"Outside of the boardroom setting is where you will influence decision making," Clara Biu, head of PR and events at Just Eat, was speaking at PRWeek’s 30 Under 30 reception, a PRWeek celebration of the industry’s talent. "It’s so much easier to influence people one-to-one, where there is no need to perform," she continued, explaining that building relationships is the key to getting ahead.
The brightest young minds in PR gathered to celebrate making it as one of this year’s PRWeek 30 under 30 – a list which recognises those with the potential to become industry leaders of the future. PRWeek’s John Harrington assembled a panel of judges and experts to discuss why this year’s entries stood out and what it means to be young and ambitious in the world of PR.
Clara Biu, head of PR and events at Just Eat, joined Gavin Megaw, managing director, corporate and brand at Hanover Communications, with Elizabeth Bananuka, freelance PR consultant and founder of BME PR Pros and Emma Dean, associate director, Hanover Communications and former 30 Under 30 winner.
So what stood out to them in this year’s entries? Biu was impressed with the individuals that clearly showed passion for the job: "Some organisations funnel you down a certain path", she said. "But for me the best individuals are the ones that showed a little extra interest – that see an opportunity and seize it."
Bananuka agreed that attitude was key. Those that blew her away were able to prove that they had "taken people under their wing and the team had been turned around as a result". She explained that it’s not just about producing business results and profits – it’s doing that while helping to build a happy, motivated team. "Being that person that makes you excited to be part of a brainstorm and makes you want to work through lunch – not because they’re scary, but because they’re inspirational."
A bigger funnel
The idea of inspiration – how to encourage more young people to go into PR – cropped up throughout. It’s one of PRs biggest challenges, according to Megaw.
For a long time PR failed to sell itself to young people, he said. "People see PR as Ab Fab and champagne," he said. "It’s a big issue we have to address because what we actually do is crucial – we help business strategies fly."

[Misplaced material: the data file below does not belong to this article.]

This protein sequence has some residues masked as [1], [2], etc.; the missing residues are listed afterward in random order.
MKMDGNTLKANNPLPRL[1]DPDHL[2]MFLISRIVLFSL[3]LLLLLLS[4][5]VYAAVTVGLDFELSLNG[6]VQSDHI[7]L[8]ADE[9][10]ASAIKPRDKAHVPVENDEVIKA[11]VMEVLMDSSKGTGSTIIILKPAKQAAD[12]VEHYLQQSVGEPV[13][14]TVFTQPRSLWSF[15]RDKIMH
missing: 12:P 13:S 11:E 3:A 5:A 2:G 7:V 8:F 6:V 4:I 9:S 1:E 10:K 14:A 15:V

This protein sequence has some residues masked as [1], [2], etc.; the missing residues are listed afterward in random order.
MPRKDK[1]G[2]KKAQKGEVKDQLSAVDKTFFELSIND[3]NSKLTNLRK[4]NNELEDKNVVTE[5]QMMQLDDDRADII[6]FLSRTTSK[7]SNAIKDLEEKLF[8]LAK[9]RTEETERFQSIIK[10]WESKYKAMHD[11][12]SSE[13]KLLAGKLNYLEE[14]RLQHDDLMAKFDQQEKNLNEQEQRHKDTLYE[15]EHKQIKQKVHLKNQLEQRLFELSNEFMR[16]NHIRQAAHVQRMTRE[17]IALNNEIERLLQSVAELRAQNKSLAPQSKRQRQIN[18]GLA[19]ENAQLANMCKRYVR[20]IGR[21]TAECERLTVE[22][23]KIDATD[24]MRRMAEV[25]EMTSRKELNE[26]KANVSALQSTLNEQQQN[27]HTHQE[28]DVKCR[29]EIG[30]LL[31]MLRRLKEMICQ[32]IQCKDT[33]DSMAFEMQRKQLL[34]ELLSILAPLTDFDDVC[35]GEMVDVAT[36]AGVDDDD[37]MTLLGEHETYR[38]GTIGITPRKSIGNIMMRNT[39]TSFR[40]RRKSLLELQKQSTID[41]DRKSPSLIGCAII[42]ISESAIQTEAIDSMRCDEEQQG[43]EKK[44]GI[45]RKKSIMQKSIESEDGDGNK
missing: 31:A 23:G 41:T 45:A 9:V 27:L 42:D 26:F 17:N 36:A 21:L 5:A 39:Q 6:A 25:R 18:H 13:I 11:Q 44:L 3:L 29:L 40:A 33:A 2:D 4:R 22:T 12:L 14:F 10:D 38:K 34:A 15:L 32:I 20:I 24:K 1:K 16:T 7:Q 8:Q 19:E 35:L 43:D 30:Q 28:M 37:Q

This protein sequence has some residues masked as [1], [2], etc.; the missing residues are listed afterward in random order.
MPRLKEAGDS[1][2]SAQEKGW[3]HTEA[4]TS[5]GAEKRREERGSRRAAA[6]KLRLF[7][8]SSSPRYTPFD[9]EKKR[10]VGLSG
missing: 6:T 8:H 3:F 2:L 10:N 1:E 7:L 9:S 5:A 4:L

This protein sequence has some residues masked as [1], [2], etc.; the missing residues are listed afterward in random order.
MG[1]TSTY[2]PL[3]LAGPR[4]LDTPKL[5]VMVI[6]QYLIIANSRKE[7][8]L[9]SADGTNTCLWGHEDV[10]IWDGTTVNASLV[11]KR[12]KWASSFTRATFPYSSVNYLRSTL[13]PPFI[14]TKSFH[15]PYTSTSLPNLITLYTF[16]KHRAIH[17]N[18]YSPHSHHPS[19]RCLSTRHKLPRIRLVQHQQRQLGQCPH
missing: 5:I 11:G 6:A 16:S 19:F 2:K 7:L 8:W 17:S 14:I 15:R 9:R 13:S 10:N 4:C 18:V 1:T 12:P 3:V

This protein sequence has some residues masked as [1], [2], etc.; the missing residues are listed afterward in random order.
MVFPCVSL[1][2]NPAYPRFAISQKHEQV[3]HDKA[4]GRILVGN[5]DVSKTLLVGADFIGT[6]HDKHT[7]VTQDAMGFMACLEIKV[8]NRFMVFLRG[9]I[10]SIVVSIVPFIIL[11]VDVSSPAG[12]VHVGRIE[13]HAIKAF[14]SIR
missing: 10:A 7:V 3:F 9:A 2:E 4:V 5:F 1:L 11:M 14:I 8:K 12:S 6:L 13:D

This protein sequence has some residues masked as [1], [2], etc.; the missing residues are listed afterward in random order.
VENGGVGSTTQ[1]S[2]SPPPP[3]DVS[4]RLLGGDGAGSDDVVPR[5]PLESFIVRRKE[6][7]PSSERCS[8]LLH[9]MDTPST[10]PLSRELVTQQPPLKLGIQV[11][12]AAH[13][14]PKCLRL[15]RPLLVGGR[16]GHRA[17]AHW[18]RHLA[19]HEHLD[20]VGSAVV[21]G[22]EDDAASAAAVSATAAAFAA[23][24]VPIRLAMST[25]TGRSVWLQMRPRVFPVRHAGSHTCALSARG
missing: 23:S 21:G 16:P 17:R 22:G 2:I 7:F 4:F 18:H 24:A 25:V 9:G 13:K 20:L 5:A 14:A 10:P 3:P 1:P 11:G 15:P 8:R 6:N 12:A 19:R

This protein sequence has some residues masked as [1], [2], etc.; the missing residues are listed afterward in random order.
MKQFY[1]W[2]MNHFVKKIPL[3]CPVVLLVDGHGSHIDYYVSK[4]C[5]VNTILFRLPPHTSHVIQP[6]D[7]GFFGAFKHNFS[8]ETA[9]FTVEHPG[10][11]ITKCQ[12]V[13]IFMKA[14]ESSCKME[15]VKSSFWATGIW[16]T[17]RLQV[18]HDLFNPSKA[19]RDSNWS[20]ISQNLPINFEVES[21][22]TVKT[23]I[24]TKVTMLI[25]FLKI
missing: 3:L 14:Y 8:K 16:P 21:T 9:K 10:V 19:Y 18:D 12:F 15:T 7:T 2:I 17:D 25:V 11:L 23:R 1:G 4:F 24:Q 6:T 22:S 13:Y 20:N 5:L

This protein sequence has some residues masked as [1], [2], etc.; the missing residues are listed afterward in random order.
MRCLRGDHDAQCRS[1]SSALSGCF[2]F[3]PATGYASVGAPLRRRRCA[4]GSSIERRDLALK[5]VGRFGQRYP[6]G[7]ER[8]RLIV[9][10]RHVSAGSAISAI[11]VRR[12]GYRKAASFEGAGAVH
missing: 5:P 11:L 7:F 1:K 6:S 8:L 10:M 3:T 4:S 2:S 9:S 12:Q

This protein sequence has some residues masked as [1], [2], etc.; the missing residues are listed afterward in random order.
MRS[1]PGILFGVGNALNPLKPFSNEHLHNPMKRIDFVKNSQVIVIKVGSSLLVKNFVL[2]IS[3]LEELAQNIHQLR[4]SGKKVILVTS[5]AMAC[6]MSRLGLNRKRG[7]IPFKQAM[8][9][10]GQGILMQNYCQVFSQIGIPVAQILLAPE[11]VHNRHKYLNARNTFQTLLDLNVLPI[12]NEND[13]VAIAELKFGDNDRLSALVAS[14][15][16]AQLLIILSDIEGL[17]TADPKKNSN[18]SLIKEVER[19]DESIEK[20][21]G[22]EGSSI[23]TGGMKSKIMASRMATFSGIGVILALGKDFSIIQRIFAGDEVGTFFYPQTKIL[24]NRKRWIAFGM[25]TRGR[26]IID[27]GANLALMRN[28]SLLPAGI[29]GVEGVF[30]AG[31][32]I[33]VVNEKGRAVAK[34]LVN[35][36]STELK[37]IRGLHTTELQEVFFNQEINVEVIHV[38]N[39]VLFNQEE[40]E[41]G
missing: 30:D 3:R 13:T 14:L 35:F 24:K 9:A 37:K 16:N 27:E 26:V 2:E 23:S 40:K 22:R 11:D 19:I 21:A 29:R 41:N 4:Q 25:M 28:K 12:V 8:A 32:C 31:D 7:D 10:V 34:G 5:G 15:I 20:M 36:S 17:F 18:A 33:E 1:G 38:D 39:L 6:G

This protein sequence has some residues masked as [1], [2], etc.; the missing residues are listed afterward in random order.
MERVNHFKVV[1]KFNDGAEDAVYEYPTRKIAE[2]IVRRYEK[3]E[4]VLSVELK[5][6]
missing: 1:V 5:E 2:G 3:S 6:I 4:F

Going into schools and universities is one way to encourage young people to consider a PR career. But he also said another problem is keeping women in the agency world throughout their professional lives: "Not only do we need to fix societal problems but also we must make sure the funnel is bigger at the bottom, and ensure people are coming in from different backgrounds."
Bananuka said we must change the concept of what PR is. "It’s so broad – there’s content creation, YouTube, Instagram – these creative skills that our industry now relies on and must embrace."
She said that we don’t give young people enough credit for the skills they already have when it comes to social media and content creation. She said that millennials have more "subcultures" than previous generations – different types of feminists etc – making them more difficult to connect with. "Thats where brands fail," she said. "They don’t have time to recognise the sub groups and work out the best way to approach them."
Dean added that upcoming generations have their fingers on the pulse when it comes to finding the right fit culturally. "Barely an interview goes by when someone doesn’t ask about the culture, the work-life balance, the socialising," she said. People are putting huge emphasis on it and companies must invest more, to put the emphasis on the individual, their training and personal development.
How to be heard
The panel suggested young people, while clearly ambitious and selective, still had to deal with outdated boardroom attitudes. Questions directed at the panel were about how to get ideas heard in a meeting, particularly ones where senior voices dominate.
Biu said that, starting out, her approach to boardrooms was "bullish" due to her frustrations at not being heard – but being the angry person in the room didn’t work in her favour. Instead investing more time building individual relationships and earning trust did.
She said that people tend to try to "perform" when they are in meetings, so a one-to-one conversation is often more productive when it comes to getting things done.
Megaw advised people to think strategically, not just speak for the sake of it. "There are people who make things happen and people who just make noise," he said. "My one piece of advice is that whatever role you are in make sure you have the ear of someone who is the voice of that table."
Dean suggested that if you’re the person in the room that knows the most about the subject then you instantly have a voice.
But Bananuka advised that you mustn’t always think your idea is the right one. She said surround yourself with a "squad" or at the very least one partner, friend or manager who you trust implicitly, to call you out when you’re taking the wrong line.
"Don’t underestimate the impact of your relationship with your manager," said Biu. This has such a fundamental effect on our ability to enjoy and deliver the best work – and being able to have an "open conversation" about your career is key. "There is no such thing as a career ladder. You don’t go up… you go sideways." You have to pick up other skills along the way.
Bananuka advised that a sense of perspective is crucial for long-term success. "Your career is a marathon" she said. "You’ll hit 40 and think ‘oh I still have 30 more years of working.’ Take a chill pill – you have a long way to go.